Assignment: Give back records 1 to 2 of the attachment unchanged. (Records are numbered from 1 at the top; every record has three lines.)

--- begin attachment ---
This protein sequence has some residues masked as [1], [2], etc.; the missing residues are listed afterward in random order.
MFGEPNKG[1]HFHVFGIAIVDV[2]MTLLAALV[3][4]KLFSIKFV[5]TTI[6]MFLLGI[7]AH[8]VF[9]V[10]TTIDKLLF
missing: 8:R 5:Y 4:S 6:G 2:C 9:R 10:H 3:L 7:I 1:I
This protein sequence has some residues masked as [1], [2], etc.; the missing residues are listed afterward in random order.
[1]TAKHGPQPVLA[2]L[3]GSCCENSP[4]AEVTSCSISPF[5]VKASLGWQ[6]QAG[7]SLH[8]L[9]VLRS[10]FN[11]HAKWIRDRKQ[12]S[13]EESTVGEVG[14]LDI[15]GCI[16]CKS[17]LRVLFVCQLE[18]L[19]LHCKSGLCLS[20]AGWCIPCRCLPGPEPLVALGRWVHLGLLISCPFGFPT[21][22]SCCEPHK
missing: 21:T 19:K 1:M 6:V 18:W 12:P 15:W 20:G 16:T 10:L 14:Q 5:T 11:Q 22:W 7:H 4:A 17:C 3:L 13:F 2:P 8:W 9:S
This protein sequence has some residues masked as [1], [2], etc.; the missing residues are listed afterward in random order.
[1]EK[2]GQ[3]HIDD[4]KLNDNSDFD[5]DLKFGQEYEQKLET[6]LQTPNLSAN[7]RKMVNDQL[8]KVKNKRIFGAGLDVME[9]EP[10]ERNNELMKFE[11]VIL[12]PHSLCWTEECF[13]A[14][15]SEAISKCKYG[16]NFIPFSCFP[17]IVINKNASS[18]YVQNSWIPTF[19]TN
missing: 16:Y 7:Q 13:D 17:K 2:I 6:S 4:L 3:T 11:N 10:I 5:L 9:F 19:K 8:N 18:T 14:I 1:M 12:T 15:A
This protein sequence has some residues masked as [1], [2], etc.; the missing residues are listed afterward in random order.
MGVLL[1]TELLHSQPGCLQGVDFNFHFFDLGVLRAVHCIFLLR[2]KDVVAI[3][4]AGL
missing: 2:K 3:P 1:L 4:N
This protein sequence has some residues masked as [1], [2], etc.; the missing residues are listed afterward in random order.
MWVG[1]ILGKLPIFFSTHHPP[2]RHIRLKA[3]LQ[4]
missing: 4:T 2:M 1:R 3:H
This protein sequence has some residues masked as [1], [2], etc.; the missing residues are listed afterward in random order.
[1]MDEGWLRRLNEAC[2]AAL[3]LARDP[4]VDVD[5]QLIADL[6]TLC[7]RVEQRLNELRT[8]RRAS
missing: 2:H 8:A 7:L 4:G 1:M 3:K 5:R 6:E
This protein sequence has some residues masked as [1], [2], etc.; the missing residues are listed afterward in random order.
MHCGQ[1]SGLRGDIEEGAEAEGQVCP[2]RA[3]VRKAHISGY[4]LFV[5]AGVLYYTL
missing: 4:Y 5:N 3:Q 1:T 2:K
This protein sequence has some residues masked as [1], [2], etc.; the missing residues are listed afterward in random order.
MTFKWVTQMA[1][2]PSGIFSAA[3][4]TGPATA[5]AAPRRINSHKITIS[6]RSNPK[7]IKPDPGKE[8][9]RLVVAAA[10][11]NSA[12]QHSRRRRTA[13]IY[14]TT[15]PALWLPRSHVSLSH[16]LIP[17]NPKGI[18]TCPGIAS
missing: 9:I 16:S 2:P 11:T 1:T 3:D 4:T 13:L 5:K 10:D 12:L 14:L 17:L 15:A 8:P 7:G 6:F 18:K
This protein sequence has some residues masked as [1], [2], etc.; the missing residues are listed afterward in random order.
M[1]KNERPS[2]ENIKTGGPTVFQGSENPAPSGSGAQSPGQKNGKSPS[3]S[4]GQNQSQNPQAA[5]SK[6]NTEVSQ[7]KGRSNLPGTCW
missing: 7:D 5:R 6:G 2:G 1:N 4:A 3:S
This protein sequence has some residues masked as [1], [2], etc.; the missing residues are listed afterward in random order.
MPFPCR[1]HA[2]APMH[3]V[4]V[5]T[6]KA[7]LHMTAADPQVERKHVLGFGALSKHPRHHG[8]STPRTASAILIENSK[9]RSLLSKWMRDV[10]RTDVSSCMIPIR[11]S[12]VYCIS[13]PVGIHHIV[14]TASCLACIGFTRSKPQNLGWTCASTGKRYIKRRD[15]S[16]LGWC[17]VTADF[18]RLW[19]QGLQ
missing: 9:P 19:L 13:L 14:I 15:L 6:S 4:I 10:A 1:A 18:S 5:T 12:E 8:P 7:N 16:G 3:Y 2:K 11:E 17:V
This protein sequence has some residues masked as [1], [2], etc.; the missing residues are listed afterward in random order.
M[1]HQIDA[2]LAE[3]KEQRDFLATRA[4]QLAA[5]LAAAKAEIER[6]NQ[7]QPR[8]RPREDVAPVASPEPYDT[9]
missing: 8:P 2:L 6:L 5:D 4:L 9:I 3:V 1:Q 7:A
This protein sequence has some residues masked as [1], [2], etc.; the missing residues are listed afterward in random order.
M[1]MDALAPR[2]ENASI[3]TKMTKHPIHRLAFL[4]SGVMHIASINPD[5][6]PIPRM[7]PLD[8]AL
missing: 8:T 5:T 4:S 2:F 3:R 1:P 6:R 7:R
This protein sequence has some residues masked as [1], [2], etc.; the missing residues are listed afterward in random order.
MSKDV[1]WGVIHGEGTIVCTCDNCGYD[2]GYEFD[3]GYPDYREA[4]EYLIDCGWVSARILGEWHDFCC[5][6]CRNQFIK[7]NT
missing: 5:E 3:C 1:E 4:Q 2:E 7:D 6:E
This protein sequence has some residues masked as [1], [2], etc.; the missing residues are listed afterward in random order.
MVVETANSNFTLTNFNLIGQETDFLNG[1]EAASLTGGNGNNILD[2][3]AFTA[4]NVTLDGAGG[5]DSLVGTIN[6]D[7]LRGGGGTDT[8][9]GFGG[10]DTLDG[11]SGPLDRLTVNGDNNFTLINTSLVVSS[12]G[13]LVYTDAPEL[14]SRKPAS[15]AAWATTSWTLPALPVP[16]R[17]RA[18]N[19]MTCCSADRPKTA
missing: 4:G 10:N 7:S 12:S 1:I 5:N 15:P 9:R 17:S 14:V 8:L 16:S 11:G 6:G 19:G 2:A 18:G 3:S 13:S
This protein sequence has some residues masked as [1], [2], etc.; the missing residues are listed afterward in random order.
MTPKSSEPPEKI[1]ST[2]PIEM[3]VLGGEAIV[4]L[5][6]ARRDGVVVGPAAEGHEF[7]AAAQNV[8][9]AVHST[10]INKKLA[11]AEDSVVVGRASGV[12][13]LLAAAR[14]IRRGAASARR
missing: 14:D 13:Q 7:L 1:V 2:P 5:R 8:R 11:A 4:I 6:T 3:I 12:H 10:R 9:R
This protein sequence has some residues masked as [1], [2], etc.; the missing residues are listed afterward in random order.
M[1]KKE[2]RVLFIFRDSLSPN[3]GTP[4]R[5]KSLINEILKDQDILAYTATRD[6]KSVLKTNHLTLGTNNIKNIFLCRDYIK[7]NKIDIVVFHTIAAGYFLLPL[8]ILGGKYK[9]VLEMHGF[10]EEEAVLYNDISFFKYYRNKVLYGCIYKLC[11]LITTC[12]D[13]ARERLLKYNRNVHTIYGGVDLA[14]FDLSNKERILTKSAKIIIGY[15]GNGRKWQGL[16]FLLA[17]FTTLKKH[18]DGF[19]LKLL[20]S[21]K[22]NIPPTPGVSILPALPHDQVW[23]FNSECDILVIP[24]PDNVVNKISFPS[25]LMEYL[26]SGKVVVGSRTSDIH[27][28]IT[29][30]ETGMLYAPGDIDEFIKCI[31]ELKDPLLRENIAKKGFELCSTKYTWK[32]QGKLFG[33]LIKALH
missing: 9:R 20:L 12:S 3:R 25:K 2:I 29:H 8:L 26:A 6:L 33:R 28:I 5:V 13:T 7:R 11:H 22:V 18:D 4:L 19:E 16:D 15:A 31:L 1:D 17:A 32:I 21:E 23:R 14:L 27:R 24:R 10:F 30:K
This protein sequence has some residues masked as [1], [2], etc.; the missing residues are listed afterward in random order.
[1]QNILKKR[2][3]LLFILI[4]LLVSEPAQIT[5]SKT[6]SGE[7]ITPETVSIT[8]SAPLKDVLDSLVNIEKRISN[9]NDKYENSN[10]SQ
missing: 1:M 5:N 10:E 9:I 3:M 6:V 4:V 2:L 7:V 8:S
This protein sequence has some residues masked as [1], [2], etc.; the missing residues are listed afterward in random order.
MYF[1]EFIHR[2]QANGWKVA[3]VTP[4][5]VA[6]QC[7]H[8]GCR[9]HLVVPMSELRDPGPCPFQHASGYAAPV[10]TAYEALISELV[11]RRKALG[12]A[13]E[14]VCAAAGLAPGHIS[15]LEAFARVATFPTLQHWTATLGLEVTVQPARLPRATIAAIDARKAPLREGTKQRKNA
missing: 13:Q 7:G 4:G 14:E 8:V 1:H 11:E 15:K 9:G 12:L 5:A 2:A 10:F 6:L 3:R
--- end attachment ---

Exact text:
This protein sequence has some residues masked as [1], [2], etc.; the missing residues are listed afterward in random order.
MFGEPNKG[1]HFHVFGIAIVDV[2]MTLLAALV[3][4]KLFSIKFV[5]TTI[6]MFLLGI[7]AH[8]VF[9]V[10]TTIDKLLF
missing: 8:R 5:Y 4:S 6:G 2:C 9:R 10:H 3:L 7:I 1:I
This protein sequence has some residues masked as [1], [2], etc.; the missing residues are listed afterward in random order.
[1]TAKHGPQPVLA[2]L[3]GSCCENSP[4]AEVTSCSISPF[5]VKASLGWQ[6]QAG[7]SLH[8]L[9]VLRS[10]FN[11]HAKWIRDRKQ[12]S[13]EESTVGEVG[14]LDI[15]GCI[16]CKS[17]LRVLFVCQLE[18]L[19]LHCKSGLCLS[20]AGWCIPCRCLPGPEPLVALGRWVHLGLLISCPFGFPT[21][22]SCCEPHK
missing: 21:T 19:K 1:M 6:V 18:W 12:P 15:W 20:G 16:T 10:L 14:Q 5:T 11:Q 22:W 7:H 4:A 17:C 3:L 13:F 2:P 8:W 9:S